South Africa currently only provides for medical abortion in the private sector – however, the National Department of Health is finalising guidelines for implementation in the public sector. Given the demand for abortion services by women, the limited accessibility of surgical abortion there is a need to make medical abortion services available. This should address illegalmedical abortion providers currently advertising on lamppostsin public areas and the concerning maternal mortality rates.
In March, at the United Nations in New York this year, the Commission on the Status of Women marked the 15th anniversary of the Beijing Platform for Action. There was a short political declaration adopted on the second day of the Commission, which reaffirmed the commitments made at Beijing and called for actions towards implementation. There were 7 resolutions introduced:
1. HIV and AIDS, Women and the Girl Child
2. Women’s Economic Empowerment
3. Eliminating Maternal Mortality and Morbidity through the Empowerment of Women
4. Ending Female Genital Mutilation
5. Release of women and children taken hostage
6. The situation of and assistance to Palestinian women
7. Strengthening institutional arrangement of the UN for support of gender equality and the empowerment of women by consolidating the four existing offices into a composite entity [Gender Equality Architecture Reform]
In Namibia, HIV-positive women are being tricked into sterilisation. Is this a country desperate to curb Aids, or just a blatant human rights violation? Marion Stevens of the Women and HIV/AIDS Gauge, Health Systems Trust, came across this recent article, which exposes the reality of what’s happening in Namibia’s state hospitals.
Since 1997, over 33 000 women have died of cervical cancer in South Africa. This translates into roughly 3 000 per year. In addition, approximately 7000 women develop the disease every year. In 2000, a national cervical cancer screening policy was developed and put into place. The system uses a screening method to prevent the precancerous lesions from developing into cervical cancer through early detection and treatment. Screening takes place through pap smears with three free pap smears being offered to women in the public service at the ages of 30, 40 and 50.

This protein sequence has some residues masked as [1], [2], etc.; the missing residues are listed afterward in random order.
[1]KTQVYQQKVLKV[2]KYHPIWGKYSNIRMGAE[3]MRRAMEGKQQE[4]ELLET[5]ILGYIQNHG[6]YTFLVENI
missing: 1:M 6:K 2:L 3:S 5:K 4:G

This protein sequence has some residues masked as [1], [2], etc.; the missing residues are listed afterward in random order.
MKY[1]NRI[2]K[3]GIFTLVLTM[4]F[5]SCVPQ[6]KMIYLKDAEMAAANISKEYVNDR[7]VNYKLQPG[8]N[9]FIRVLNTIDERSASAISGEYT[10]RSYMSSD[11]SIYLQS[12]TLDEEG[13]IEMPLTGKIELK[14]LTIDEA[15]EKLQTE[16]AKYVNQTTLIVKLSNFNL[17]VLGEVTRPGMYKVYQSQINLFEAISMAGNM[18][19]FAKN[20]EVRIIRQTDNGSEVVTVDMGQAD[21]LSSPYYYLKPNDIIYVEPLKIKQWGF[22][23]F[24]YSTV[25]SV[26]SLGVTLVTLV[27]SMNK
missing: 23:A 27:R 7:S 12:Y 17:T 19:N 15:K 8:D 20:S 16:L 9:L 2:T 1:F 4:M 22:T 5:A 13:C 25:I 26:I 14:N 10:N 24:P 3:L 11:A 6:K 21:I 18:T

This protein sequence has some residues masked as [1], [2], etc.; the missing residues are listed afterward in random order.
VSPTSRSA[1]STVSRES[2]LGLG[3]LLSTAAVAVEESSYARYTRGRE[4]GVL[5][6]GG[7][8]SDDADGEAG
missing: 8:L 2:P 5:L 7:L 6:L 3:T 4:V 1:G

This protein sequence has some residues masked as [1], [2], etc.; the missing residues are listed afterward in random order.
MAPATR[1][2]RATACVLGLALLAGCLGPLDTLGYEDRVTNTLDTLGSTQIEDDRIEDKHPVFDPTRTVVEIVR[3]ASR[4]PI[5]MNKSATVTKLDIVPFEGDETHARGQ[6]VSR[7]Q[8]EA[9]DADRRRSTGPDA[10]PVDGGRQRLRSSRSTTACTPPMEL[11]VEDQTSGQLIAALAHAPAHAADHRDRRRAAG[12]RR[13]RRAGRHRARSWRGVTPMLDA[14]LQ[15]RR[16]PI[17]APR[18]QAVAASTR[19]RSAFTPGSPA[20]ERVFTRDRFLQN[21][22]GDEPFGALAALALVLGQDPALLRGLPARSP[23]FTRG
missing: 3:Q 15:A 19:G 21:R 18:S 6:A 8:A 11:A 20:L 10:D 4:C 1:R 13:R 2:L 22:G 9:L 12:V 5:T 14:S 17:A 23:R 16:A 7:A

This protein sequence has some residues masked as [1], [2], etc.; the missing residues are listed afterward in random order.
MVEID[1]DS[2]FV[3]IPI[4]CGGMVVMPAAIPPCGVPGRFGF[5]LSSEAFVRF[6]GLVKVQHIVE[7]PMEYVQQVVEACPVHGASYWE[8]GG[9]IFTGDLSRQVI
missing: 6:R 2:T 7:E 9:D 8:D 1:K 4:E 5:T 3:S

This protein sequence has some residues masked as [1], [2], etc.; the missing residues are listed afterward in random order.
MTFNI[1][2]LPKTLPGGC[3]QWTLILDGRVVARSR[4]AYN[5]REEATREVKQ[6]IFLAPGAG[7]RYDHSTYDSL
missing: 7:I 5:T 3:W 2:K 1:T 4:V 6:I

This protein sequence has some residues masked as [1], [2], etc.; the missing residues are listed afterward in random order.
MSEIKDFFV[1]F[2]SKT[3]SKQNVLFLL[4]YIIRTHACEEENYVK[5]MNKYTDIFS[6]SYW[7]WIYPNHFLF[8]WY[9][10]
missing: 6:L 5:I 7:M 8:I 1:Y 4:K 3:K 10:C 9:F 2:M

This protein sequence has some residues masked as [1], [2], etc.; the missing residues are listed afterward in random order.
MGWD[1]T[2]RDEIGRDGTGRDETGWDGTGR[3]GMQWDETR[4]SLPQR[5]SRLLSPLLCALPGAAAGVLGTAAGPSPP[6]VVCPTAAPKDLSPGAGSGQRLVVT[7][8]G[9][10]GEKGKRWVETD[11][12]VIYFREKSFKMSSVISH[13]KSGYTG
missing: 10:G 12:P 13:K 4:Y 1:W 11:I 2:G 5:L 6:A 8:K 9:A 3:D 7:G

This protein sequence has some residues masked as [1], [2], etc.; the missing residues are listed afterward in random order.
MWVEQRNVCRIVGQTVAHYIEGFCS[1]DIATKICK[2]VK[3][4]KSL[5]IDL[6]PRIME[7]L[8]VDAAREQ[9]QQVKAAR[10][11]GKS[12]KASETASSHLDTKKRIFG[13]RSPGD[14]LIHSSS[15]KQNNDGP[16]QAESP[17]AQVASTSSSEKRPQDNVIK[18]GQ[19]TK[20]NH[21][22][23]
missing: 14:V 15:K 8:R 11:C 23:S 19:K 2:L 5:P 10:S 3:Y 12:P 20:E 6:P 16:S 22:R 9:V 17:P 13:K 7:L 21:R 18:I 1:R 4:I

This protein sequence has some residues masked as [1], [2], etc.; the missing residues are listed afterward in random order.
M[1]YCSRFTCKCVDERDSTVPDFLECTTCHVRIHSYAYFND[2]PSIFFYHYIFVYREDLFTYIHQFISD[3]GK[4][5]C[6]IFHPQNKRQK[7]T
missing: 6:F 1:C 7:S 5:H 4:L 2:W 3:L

There has been a lot of discussion and a lot of resource mobilisation (donors setting money aside) on medical male circumcision. This has been so given recent research findings and the desperate need to find 'something' to do to increase real results in the prevention, treatment and care, and support arena. However, concerns have been expressed about the real implications. The World Health Organization (WHO) held a meeting in Mombasa last month to discuss this issue and the Aids Vaccine Advocacy Coalition held a meeting prior to this to particularly focus on growing concerns regarding the impact of medical male circumcision on an epidemic in which women are mostly infected and affected. I include a background document and a consensus statement from the meeting.